Josephine (Minerd) Hall was born on Nov. 9, 1854 at Hexebarger, near Kingwood, Somerset County, PA, the daughter of Charles and Adaline (Harbaugh) Minerd. She had dark hair and brown eyes.
At about age 13, Josie and her parents moved to a farm at nearby Maple Summit, also known as Nicolay, in the mountains above Mill Run, Fayette County, PA.
When she was age 16, Josie was a servant in the household of Andrew "Jackson" and Mary Luckey of Dunbar Township, Fayette County. The Luckeys' son Joseph later married Josie's sister Sadie Minerd.
On Christmas Day 1881, at the age of 27, Josie married a double step-cousin, 33-year-old widower Winfield S. Hall (1848-1927), the son of Joseph and Elizabeth Hall and stepson of Elizabeth (Rowan) Hall of Nicolay. Winfield's first wife, Mary, had died earlier that year.
Josie thus became an instant stepmother to Winfield's three young children from his previous marriage: Lawrence Allen Hall, Estella "Stella" Kemp and Alice Collins. Their ages ranged from eight to two, and the children grew up knowing her as a mother figure, and her Minerds as their family.
The Halls lived on a farm they owned at Nicolay, in the Maple Summit region of Fayette County. As a young man in his early 20s, Winfield had been a laborer on the railroad, likely at nearby Ohiopyle, Fayette County. Later in life, he primarily made his living as a farmer.
When the federal census was taken in 1900, Winfield was marked as a farmer, with teenage nephew Ernest E. Minerd residing in their home and working on their farm. Among their near neighbors were relatives Allen Rowan, Robert B. Harbaugh, Martha Gorsuch, Lawson Minerd and Marshall Harbaugh.
On June 20, 1901, at age 46, Josie died at home of consumption, an outdated term for tuberculosis. She is buried in an unmarked grave at the Maple Summit Church of God, near the final resting place of her parents. The Connellsville Courier reported that the funeral was conducted by Rev. H.J. Means and Rev. J.C. Cunningham.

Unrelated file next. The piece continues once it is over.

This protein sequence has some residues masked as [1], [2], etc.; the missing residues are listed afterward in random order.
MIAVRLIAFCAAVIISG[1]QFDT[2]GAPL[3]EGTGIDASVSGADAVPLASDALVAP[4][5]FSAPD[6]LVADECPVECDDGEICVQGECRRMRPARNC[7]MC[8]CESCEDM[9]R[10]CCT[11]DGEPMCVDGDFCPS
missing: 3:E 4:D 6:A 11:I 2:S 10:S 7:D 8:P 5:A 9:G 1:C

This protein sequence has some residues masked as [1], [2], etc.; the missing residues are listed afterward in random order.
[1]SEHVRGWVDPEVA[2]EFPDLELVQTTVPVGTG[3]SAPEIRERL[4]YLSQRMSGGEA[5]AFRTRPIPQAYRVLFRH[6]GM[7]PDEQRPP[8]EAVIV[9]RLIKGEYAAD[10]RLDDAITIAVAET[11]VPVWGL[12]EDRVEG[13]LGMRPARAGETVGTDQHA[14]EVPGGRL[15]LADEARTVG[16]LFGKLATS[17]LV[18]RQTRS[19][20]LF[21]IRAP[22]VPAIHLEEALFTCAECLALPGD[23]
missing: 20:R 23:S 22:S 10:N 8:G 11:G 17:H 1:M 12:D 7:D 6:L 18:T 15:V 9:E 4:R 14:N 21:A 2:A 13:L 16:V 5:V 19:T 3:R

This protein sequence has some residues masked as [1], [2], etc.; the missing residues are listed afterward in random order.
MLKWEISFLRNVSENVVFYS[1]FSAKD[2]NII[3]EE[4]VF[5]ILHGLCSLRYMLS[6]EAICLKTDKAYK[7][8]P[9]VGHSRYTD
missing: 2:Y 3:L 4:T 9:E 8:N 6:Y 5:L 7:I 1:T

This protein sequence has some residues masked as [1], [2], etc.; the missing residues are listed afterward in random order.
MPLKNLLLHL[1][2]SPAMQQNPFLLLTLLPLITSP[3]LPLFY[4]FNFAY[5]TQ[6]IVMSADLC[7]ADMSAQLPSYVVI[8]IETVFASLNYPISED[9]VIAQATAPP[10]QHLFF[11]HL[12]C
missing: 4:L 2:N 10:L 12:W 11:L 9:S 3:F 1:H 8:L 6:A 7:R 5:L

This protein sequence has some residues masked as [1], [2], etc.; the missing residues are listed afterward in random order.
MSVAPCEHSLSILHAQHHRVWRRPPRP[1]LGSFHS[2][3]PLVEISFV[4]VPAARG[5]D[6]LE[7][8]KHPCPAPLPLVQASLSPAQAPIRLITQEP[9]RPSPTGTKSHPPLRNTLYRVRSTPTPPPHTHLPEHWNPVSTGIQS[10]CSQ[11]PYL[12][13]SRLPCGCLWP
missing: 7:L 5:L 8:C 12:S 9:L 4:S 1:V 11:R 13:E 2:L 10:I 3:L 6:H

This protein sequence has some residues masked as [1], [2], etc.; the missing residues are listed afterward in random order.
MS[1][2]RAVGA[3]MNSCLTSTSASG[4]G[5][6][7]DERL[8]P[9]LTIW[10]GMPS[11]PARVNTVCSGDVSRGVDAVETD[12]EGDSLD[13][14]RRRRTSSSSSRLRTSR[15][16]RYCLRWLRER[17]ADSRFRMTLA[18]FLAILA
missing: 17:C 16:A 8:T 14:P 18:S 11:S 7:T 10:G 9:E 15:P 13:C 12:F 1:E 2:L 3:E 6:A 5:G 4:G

Winfield outlived Josie by more than a half-century, and resided near Mill Run. By 1910, when the federal census was taken, he was co-habitating with 50-year-old Sally Nickelson and her 20-year-old son Lloyd Nickelson.
The Angel of Death visited the family again in 1908, when Winfield's daughter Alice Collins died of tuberculosis. At age 30, she left behind four young children. Winfield was mentioned in the obituary published in the Uniontown Daily News Standard.
In 1921, Winfield sued Maple Summit neighbors Wilbur S. and Mary E. Buzard in a dispute over land. The judge ruled against the Buzards, and they signed an agreement to pay Winfield $100 over the span of a year.
In August 1924, son Lawrence and his family attended the Minerd-Miner reunion at Lincoln's grove, near the Western Maryland Railroad Station in Confluence. Their names were mentioned in an article about the reunion in the Meyersdale Republican newspaper. Lawrence also helped organize the Minerd-Miner Reunion of 1928 at Confluence, Somerset County, an event that a newspaper said "was well attended and all report a very enjoyable time."
Winfield suffered from chronic bronchitis and pulmonary gangrene and apparently moved into the home of his son Lawrence in Kingwood, Somerset County. There, he died at the age of 79 on Dec. 7, 1927. His remains were lowered into rest beside his first wife Mary at the Kingwood IOOF Cemetery. Their son Lawrence, as informant for the death certificate, provided the name of Winfield's father but did not know the name of Winfield's mother.
Josephine is mentioned in a 2011 book about one of her cousins who served in the Civil War -- entitled Well At This Time: the Civil War Diaries and Army Convalescence Saga of Farmboy Ephraim Miner. The book is authored by the founder of this website. [More]
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